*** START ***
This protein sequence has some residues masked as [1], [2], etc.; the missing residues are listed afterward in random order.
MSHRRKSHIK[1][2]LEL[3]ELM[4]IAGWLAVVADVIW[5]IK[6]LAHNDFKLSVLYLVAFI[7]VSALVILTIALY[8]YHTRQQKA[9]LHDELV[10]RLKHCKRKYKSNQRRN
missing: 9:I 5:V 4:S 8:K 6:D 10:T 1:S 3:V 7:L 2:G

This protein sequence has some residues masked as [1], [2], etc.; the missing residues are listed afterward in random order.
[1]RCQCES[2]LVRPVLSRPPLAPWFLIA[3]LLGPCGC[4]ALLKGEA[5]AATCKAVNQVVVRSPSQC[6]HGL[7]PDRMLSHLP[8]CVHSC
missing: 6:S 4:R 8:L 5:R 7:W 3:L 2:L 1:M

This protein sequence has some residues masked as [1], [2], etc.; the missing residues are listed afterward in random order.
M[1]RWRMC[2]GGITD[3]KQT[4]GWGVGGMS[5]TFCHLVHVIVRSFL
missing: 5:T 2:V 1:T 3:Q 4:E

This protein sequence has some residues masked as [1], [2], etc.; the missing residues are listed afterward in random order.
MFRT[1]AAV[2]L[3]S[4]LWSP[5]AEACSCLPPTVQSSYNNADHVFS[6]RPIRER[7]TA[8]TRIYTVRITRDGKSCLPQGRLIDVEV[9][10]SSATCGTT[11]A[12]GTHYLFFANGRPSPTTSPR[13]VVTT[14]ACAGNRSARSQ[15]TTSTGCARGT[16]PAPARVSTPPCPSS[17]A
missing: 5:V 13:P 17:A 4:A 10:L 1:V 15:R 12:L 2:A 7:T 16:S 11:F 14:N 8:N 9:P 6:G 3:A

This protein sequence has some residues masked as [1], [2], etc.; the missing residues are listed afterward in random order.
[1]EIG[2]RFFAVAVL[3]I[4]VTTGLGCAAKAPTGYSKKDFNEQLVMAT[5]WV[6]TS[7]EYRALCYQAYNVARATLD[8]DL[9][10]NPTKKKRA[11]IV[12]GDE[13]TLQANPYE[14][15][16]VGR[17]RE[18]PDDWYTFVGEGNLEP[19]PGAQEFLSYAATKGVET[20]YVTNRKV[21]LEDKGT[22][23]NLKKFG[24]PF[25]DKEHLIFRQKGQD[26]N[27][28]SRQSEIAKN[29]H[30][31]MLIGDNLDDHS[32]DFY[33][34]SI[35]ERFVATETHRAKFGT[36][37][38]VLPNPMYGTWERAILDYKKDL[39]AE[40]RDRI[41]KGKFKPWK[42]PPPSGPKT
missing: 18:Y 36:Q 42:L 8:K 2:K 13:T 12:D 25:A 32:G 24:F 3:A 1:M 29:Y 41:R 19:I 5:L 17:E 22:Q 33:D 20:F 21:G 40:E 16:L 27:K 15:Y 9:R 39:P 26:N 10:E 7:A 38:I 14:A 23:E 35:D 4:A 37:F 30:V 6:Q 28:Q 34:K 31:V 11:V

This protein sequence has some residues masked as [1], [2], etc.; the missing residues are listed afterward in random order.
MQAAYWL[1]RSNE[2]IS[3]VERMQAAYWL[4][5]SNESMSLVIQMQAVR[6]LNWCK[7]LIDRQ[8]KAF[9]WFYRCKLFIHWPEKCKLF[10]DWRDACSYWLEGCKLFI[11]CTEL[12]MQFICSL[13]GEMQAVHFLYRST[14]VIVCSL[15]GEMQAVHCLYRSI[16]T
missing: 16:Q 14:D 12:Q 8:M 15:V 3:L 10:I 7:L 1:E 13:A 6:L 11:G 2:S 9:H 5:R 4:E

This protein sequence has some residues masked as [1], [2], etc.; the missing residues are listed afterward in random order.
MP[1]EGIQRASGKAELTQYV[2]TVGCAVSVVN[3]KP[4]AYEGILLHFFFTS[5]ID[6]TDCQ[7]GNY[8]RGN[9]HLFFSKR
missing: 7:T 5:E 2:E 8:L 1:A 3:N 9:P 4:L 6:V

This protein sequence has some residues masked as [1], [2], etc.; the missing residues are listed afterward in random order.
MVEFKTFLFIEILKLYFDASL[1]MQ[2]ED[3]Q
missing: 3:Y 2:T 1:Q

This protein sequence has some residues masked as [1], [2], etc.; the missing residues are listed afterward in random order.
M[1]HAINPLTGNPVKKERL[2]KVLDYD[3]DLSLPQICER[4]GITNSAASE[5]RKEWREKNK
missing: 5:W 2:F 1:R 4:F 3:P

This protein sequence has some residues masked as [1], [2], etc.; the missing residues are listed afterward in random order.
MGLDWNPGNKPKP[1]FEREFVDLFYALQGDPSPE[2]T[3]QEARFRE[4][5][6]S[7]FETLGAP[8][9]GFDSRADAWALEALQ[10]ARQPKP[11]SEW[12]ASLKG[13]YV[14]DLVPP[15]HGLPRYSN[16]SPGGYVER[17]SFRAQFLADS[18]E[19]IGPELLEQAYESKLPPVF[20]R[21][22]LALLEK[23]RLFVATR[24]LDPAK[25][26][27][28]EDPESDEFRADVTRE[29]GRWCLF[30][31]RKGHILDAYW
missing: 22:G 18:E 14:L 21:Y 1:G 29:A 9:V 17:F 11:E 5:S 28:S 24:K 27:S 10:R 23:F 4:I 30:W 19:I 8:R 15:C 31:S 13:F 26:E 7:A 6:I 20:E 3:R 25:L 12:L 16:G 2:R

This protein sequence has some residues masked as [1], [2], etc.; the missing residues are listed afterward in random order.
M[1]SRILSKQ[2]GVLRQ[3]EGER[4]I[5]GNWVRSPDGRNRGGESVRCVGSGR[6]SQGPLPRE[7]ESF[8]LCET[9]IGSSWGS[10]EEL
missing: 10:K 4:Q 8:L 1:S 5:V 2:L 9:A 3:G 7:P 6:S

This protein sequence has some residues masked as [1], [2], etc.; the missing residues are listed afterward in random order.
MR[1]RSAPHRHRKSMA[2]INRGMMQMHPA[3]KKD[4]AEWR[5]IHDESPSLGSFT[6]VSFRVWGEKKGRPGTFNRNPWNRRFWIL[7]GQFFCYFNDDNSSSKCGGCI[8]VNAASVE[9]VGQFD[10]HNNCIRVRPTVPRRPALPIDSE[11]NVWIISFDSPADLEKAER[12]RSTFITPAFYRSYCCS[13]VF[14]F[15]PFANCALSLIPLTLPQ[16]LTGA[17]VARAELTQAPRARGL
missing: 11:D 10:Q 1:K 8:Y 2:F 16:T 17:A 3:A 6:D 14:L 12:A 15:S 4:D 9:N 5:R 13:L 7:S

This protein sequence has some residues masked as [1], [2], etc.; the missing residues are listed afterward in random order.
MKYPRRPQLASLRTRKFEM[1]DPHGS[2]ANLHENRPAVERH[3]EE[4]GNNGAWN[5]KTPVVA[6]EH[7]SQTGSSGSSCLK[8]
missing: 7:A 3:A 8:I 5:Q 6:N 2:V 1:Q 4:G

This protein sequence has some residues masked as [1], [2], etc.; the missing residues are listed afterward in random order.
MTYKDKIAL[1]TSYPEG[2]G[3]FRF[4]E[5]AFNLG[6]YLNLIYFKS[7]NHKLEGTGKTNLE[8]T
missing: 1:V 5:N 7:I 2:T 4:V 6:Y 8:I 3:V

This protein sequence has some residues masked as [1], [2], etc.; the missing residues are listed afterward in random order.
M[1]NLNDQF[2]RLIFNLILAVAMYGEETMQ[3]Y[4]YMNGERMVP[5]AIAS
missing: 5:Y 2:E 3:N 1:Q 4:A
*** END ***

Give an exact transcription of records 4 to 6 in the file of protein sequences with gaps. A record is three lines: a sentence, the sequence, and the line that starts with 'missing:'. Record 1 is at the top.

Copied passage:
This protein sequence has some residues masked as [1], [2], etc.; the missing residues are listed afterward in random order.
MFRT[1]AAV[2]L[3]S[4]LWSP[5]AEACSCLPPTVQSSYNNADHVFS[6]RPIRER[7]TA[8]TRIYTVRITRDGKSCLPQGRLIDVEV[9][10]SSATCGTT[11]A[12]GTHYLFFANGRPSPTTSPR[13]VVTT[14]ACAGNRSARSQ[15]TTSTGCARGT[16]PAPARVSTPPCPSS[17]A
missing: 5:V 13:P 17:A 4:A 10:L 1:V 15:R 12:L 2:A 7:T 16:S 11:F 14:N 8:N 9:P 6:G 3:A

This protein sequence has some residues masked as [1], [2], etc.; the missing residues are listed afterward in random order.
[1]EIG[2]RFFAVAVL[3]I[4]VTTGLGCAAKAPTGYSKKDFNEQLVMAT[5]WV[6]TS[7]EYRALCYQAYNVARATLD[8]DL[9][10]NPTKKKRA[11]IV[12]GDE[13]TLQANPYE[14][15][16]VGR[17]RE[18]PDDWYTFVGEGNLEP[19]PGAQEFLSYAATKGVET[20]YVTNRKV[21]LEDKGT[22][23]NLKKFG[24]PF[25]DKEHLIFRQKGQD[26]N[27][28]SRQSEIAKN[29]H[30][31]MLIGDNLDDHS[32]DFY[33][34]SI[35]ERFVATETHRAKFGT[36][37][38]VLPNPMYGTWERAILDYKKDL[39]AE[40]RDRI[41]KGKFKPWK[42]PPPSGPKT
missing: 18:Y 36:Q 42:L 8:K 2:K 13:T 12:D 25:A 32:G 24:F 3:A 1:M 29:Y 41:R 19:I 5:L 17:E 22:Q 33:D 20:F 21:G 40:E 16:L 27:K 15:Y 9:R 39:P 26:N 10:E 7:A 38:I 14:A 23:E 35:D 4:A 37:F 30:V 6:Q 28:Q 34:K 31:V 11:V

This protein sequence has some residues masked as [1], [2], etc.; the missing residues are listed afterward in random order.
MQAAYWL[1]RSNE[2]IS[3]VERMQAAYWL[4][5]SNESMSLVIQMQAVR[6]LNWCK[7]LIDRQ[8]KAF[9]WFYRCKLFIHWPEKCKLF[10]DWRDACSYWLEGCKLFI[11]CTEL[12]MQFICSL[13]GEMQAVHFLYRST[14]VIVCSL[15]GEMQAVHCLYRSI[16]T
missing: 16:Q 14:D 12:Q 8:M 15:V 3:L 10:I 7:L 1:E 13:A 6:L 11:G 2:S 9:H 5:R 4:E